The treatment of depression and depressive disorders invariably includes some kind of behaviour change procedure. Often the treatment will be delivered in a “train and hope” model which can be effective for those persons who have demonstrated good behavioural skills in the past. Those skills include pro-social behaviours, self-soothing behaviours, and resilience behaviours. Eliciting those formerly practiced skill is an excellent solution for episodic depression due to life events or specific trauma – when it works.
Sometimes the helpless or hopelessness that accompanies depression is overwhelming, particularly if it is recurring or accompanies other disorders such as post-traumatic stress (PTSD). Depressed emotional behaviours disable the behaviours of initiation and motivation, and sometimes lead to collateral behaviours like anxiety. In those instances the typical treatments sometimes fail to offer relief for any length of time. That kind of failure can deepen the sense of helpless or hopelessness and create a chronic problem.
The rat race can be interrupted and individuals can get an effective kick-start with individualized behaviour support, based on a Functional Analysis of Behaviour. Targeting an individual’s depressed behaviour with behavioural activation, offers hope and optimism for long-term or chronic suffering from depression.
Behaviour change supports include the practice of replacement behaviours that appeal specifically to the person. Additionally, we support the building of new behaviours that prevent recurrence. All focused on the end goal of behavioural activation that is self-generated for recovery. Depressive episodes often reoccur but when the tools are effective and in the hands of the person suffering then the episodes decrease in intensity and duration, finally going away altogether.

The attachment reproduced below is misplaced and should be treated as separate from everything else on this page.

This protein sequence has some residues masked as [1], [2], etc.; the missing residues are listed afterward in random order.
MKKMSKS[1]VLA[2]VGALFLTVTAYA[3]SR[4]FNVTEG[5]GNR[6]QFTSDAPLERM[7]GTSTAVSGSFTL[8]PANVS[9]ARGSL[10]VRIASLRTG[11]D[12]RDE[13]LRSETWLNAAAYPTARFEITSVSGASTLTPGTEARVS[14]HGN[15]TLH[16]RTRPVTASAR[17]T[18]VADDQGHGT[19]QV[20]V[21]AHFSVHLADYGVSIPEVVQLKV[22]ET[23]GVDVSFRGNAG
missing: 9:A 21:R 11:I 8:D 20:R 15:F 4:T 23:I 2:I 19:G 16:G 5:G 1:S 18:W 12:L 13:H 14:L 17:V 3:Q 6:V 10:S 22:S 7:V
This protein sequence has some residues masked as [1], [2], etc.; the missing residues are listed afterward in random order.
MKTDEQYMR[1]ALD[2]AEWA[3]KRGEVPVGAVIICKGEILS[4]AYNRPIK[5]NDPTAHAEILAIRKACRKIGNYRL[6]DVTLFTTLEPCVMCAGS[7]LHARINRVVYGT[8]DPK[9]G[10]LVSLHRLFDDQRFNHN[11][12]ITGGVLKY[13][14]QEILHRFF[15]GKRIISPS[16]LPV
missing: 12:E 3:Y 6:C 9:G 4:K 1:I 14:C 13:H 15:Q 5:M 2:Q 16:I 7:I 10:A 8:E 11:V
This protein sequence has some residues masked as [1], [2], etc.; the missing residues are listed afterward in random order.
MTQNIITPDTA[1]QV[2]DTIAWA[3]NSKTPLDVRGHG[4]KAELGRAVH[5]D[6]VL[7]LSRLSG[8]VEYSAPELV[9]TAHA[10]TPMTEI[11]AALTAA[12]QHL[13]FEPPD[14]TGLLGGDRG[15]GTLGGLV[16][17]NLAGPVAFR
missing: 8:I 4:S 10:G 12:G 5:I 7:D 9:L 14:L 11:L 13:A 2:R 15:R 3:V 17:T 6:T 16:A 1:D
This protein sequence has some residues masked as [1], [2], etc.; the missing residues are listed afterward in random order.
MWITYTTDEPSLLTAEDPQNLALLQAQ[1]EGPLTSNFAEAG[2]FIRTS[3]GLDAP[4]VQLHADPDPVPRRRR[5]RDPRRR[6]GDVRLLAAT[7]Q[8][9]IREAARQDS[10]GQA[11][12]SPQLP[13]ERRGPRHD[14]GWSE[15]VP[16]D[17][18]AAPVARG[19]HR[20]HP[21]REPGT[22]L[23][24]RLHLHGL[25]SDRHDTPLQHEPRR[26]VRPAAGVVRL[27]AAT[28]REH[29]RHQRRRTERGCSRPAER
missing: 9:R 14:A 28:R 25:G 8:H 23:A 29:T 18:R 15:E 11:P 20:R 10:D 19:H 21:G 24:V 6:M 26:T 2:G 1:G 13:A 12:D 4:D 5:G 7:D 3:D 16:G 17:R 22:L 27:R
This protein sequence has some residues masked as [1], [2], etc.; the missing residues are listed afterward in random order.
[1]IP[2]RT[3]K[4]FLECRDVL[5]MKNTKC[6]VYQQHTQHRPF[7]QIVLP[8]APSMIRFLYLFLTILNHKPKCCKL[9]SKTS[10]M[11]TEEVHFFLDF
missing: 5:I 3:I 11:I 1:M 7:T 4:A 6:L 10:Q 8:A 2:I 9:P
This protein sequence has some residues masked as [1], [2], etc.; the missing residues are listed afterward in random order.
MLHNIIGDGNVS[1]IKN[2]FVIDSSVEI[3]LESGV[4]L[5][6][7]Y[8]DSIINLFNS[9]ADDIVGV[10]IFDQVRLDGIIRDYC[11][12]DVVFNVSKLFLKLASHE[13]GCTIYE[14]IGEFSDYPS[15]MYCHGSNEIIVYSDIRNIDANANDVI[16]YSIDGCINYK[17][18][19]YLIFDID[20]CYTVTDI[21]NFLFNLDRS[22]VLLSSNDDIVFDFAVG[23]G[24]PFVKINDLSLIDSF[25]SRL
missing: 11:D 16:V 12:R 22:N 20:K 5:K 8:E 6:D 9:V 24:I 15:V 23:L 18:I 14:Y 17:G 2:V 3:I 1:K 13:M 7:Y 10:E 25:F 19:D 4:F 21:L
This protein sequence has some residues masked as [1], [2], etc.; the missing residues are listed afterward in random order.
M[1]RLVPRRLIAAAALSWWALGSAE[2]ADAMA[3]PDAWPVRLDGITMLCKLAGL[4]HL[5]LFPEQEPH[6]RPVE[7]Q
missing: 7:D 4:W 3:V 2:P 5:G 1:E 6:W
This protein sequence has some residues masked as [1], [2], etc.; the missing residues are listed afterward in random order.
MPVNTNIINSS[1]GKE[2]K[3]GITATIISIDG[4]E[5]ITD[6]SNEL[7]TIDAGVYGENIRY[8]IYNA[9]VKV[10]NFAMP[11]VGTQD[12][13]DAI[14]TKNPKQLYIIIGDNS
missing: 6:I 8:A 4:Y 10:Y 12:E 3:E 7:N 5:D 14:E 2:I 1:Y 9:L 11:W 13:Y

You can read more evidence of the effectiveness of ABA as a treatment for depression in this research article on Behaviour Activation.
I can help.
Behaviour Consultants are not medically qualified to prescribe medications and therefore we can’t un-prescribed your medications. If you want to stop taking medications we help you to collect the data that your Doctor can use to justify medication withdrawal.
Because Behaviour Consultants continually collect and graph the evidence of stability and behaviour change, many Doctors appreciate our input and recommendations to work with you to withdraw medications.
Behaviour Analysis has solid research and evidence that ABA therapy and interventions support behaviour change and recovery. There is almost no evidence that medication therapy can change behaviour, and good evidence that medication inhibits or delays recovery. Furthermore, the paradoxical effects of drugs on individuals with neurological diagnoses is not well researched – meaning: if a person has a disability of brain functioning sometimes drugs have the opposite effect than they are meant to. You can find more information on the evidence at Mad in America